Codeswitching in the Irish-Latin Leabhar Breac

Author: Tom ter Horst
LOT Number: 452
ISBN: 978-94-6093-234-2
Pages: 543
Year: 2017
1st promotor: Prof Dr P.C.H. (Peter) Schrijver
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An Leabhar Breac ('The Speckled Book'; c.1410) is a manuscript containing a collection of mostly religious material in both Latin and Irish, now housed in Dublin at the Royal Irish Academy. The present publication explores the make-up of the manuscript, focusing on the question which languages are used where and for which texts, and singling out individual texts which use a combination of languages within the same speech act, a process called codeswitching. Special attention is paid to the genre of the homily, a moral commentary on religious themes. The use of Latin and Irish in such texts can shed light on the intellectual culture of Ireland, an important centre of learning in mediaeval Europe. The Leabhar Breac manuscript is a composite piece of various sources, most of which date to about 1100, though some may be dated as late as 1350. By studying the languages of these texts, one can hypothesise about the languages and dates of their sources, and thus about the availability and level of Latin learning in Irish intellectual society through time. For this purpose it is important to study not only individual texts but also the quires in which they occur. The hierarchy and juxtaposition of texts and languages is an indication of their intended manner of composition, while the level of compositional ability on the part of the author or scribe is a reflection of bilingual education. Such a bilingual education can then be compared to similar circumstances such as Latin-English sermons in England.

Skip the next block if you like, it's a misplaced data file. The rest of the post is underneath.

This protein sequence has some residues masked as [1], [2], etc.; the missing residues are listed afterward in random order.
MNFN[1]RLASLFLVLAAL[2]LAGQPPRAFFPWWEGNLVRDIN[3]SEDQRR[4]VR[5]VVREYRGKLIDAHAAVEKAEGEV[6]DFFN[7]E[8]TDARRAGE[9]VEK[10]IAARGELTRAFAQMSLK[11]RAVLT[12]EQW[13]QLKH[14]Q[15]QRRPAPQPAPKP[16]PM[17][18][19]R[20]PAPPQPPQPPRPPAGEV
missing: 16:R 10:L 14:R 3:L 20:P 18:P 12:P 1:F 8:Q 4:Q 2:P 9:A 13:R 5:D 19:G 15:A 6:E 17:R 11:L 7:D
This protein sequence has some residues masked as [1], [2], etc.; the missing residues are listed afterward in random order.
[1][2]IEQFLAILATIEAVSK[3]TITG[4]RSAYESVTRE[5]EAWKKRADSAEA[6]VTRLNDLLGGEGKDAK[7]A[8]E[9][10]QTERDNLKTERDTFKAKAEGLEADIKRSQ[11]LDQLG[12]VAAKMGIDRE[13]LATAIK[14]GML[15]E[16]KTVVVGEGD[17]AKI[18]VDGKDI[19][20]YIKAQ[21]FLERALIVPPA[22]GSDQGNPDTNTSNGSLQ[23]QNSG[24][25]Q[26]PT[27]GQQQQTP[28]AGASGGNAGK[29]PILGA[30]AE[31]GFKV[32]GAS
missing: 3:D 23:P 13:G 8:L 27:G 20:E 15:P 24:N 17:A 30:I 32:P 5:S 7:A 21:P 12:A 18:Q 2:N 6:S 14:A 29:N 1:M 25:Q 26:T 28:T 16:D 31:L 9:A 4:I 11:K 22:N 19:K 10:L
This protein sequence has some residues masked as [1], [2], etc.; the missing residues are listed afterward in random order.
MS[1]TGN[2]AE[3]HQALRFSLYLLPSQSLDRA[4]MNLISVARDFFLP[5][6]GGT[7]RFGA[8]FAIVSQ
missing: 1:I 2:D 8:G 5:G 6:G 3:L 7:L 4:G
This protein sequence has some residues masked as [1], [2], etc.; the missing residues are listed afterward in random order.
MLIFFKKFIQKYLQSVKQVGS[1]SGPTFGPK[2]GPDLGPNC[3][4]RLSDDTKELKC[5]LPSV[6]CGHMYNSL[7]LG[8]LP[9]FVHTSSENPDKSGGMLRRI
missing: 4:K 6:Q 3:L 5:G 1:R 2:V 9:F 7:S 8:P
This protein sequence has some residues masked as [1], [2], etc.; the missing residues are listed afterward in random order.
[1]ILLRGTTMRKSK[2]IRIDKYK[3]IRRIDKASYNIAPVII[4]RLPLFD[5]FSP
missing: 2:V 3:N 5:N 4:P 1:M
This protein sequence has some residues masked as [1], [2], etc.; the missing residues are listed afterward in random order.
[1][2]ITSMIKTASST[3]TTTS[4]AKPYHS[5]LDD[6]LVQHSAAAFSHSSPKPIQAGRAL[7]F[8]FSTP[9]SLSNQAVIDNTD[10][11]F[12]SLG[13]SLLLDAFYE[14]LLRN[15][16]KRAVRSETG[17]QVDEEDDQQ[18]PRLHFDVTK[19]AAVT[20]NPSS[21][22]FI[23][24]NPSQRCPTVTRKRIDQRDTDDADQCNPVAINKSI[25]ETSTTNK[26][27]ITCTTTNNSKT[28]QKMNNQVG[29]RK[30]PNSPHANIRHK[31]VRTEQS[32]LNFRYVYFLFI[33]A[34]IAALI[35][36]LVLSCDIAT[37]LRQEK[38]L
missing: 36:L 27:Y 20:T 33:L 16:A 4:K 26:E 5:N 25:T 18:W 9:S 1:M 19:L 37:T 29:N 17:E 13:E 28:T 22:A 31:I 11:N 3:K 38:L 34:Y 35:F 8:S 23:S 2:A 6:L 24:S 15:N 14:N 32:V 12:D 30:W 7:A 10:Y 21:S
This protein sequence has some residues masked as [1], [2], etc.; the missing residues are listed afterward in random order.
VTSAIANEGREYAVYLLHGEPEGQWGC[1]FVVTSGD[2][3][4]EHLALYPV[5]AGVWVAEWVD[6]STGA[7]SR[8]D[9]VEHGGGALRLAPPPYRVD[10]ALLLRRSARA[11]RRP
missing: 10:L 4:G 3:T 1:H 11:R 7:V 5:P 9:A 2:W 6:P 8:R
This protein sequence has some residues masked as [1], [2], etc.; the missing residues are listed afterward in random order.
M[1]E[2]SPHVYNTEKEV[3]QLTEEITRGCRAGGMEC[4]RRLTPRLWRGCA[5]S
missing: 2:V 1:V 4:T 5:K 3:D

An Leabhar Breac ('The Speckled Book'; c.1410) is a manuscript containing a collection of mostly religious material in both Latin and Irish, now housed in Dublin at the Royal Irish Academy. The present publication explores the make-up of the manuscript, focusing on the question which languages are used where and for which texts, and singling out individual texts which use a combination of languages within the same speech act, a process called codeswitching. Special attention is paid to the genre of the homily, a moral commentary on religious themes. The use of Latin and Irish in such texts can shed light on the intellectual culture of Ireland, an important centre of learning in mediaeval Europe. The Leabhar Breac manuscript is a composite piece of various sources, most of which date to about 1100, though some may be dated as late as 1350. By studying the languages of these texts, one can hypothesise about the languages and dates of their sources, and thus about the availability and level of Latin learning in Irish intellectual society through time. For this purpose it is important to study not only individual texts but also the quires in which they occur. The hierarchy and juxtaposition of texts and languages is an indication of their intended manner of composition, while the level of compositional ability on the part of the author or scribe is a reflection of bilingual education. Such a bilingual education can then be compared to similar circumstances such as Latin-English sermons in England.

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